FUGGIN GOOD. ‘NUF SAID.

grilled honey dijon tempeh sandwich

Jef came up with this delicious Honey Dijon marinade for tempeh. He whisked together some rice vinegar, dijon mustard, honey, sesame oil, garlic powder, and curry powder for the marinade. He then layered this in between some thinly sliced tempeh in a small tupperware container, where it marinated for a couple of hours while we were oot and aboot!

When we got back from our adventures, he threw this tempeh (along with some yummy flax bread) on our new flat cast iron grill for a few minutes, until it was nice and grilled. Then we spread some Veganaise on our freshly toasted bread, and topped our sandwiches with the grilled tempeh and some cucumber, red onion, roma tomato, arugula, and avocado.

BEST!!!

sesame-ginger stir-fry

Sweet, tangy, salty.. its like KERPOW! to the taste buds. This tasty dish was fast, fun, and filling. Started with chard, tempeh, fresh minced ginger pressed, garlic and sesame oil. Let that fry for a bit on lower heat (sesame oil shouldn’t be heated very high), stirring occasionally. Add chopped almonds, red onion, sesame seeds; fry some more, stir some more.. stir-fry some more. Add tamari sauce (or soy sauce), agave syrup (or similar sweetener), serve with fresh cucumber. Voila!

curry tempeh with red onions

mmmMMMM I love me some curry tempeh!

To get started, cube tempeh into bite sized chunks. Git an ol’ skil’t yer partial to (i.e. get out your favorite skillet), heat it up and lay down some oil (olive works, I used grapeseed). Place tempeh in skillet and season with curry powder. garlic powder and maybe a dash of salt. Give it a minute. Cut up an onion. I used red onion, doesn’t really matter. I also like to cut onion into slivers. Again, doesn’t really matter. Flip the tempeh. When it has some color on both sides, add in the onion and give it a good stir. I like onions with a little crunch, so I make sure not to cook them too long, but everyone is different and you can caramelize them if you prefer. When it is done.. its done! And you can eat it!

Served in picture with Braised Garlic Kale.

Califorrito

Burrito? Not Mexican enough.. Wrap? No way, not cold enough..

Califorrito?? HELL YES.

Now introducing the Califorrito! A tasty, quick meal on the healthy side of the spectrum. This little baby has tempeh, rainbow chard, peas, onion, and garlic wrapped up in a sprouted whole wheat tortilla. Making this is a cinch! First, heat up your favorite skillet with some grapeseed oil, and then throw down the tempeh (cut into smallish cubes) and hear the sizzle! Oooh yeah! Next, add some chopped rainbow chard and cook for a few minutes, until it has significantly reduced in size. Then add in slivered onions and roughly chopped garlic, cooking for a few minutes to let them release their flavor magic into the dish. For the grand finale, add in some frozen peas, cooking for a minute or two. Then heat up the tortillas. I do this by putting the tortillas on top of the veggies in the skillet during their final minutes of cooking. Finally, to assemble the Califoritto, place a heaping mound of veggies in the middle of the tortilla, fold in the sides, and like a ninja, skillfully wrap and roll the bottom of the tortilla to the top. Congratulations! You did it! Give yourself a high five and enjoy!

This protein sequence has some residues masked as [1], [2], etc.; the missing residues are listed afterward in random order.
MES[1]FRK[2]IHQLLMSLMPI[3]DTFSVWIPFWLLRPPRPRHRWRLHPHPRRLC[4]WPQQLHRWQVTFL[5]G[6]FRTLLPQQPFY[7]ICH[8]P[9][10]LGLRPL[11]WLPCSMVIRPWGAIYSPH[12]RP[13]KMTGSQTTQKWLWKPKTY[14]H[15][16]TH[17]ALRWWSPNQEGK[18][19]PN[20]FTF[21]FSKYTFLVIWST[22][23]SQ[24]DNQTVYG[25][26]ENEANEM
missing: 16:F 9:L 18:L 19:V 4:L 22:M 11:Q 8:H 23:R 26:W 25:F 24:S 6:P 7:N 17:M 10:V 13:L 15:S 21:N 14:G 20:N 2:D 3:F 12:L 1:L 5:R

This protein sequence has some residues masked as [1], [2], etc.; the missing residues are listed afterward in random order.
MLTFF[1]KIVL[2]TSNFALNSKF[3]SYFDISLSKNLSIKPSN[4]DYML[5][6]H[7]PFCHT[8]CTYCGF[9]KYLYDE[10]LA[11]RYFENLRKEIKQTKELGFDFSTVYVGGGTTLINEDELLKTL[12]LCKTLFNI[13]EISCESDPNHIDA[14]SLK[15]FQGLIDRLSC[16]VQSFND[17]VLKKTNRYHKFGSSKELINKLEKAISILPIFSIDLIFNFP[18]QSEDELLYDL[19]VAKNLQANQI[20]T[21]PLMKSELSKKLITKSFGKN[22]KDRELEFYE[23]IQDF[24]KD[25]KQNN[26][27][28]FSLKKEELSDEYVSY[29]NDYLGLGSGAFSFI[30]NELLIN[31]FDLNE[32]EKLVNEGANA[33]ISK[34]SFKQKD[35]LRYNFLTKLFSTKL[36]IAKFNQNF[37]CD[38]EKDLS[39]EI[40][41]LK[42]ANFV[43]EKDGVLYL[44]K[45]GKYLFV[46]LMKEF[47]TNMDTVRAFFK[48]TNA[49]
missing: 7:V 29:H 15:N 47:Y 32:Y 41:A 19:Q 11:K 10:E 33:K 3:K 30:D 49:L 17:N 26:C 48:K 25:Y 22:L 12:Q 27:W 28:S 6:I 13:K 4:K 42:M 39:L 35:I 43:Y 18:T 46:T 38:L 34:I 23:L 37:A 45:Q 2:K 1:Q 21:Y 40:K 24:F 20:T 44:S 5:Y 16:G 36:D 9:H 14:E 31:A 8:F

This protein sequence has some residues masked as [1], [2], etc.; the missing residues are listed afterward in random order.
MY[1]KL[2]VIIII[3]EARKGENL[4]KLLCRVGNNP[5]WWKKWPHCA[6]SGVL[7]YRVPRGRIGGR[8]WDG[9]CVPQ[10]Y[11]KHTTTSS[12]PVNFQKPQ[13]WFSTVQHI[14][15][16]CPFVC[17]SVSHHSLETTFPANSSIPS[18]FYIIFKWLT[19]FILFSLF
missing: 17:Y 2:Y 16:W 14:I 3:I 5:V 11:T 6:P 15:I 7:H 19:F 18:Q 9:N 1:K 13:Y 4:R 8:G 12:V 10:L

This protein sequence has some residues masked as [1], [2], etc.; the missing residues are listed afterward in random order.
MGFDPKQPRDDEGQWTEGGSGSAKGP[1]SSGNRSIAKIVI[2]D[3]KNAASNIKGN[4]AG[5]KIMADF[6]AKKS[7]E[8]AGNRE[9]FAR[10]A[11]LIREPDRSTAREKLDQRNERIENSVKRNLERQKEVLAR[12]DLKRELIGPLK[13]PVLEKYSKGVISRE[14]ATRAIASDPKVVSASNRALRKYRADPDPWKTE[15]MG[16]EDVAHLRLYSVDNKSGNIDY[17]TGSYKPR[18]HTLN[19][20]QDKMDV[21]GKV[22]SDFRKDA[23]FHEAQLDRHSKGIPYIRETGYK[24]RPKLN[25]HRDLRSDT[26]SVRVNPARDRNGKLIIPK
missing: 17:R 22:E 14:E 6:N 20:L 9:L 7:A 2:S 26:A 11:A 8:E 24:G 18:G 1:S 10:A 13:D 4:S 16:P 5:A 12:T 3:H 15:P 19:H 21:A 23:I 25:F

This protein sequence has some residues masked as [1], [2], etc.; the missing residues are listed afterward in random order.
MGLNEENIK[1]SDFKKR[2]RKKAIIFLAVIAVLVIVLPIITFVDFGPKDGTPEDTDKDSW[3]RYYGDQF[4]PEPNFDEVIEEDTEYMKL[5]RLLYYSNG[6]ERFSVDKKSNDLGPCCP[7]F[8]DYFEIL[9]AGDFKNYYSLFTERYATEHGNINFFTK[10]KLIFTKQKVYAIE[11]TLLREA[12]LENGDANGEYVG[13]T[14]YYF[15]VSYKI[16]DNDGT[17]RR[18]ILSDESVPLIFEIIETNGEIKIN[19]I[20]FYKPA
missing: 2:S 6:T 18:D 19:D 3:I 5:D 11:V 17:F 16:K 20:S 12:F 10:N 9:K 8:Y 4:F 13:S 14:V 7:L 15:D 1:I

We also highly recommend dipping this in tamari sauce. Mmmmmmm….

We recently switched to grapeseed oil for our high heat cookin’ because it has a very high smoke point (485°F), unlike our old favorite, olive oil. It’s important when cooking with hotter temperatures to have an oil with a high smoke point because burnt oil not only tastes bad, it is bad for you.

spaghetti a la BEST!

We were at the laundromat nearing closing time, and the guy that was running the show had his buddy bring him some food. My nose solved the mystery of what was awaiting him in the plastic thank-you bag… spaghetti! This answered the question that had been lingering on my mind…what will we make for dinner?

“Spaghetti sounds good…let’s make spaghetti when we get home!” I said to Jef as we were folding mountains of laundry. So spaghetti it was, and I do believe this was the best damn spaghetti I have ever consumed in my many spaghetti eating years!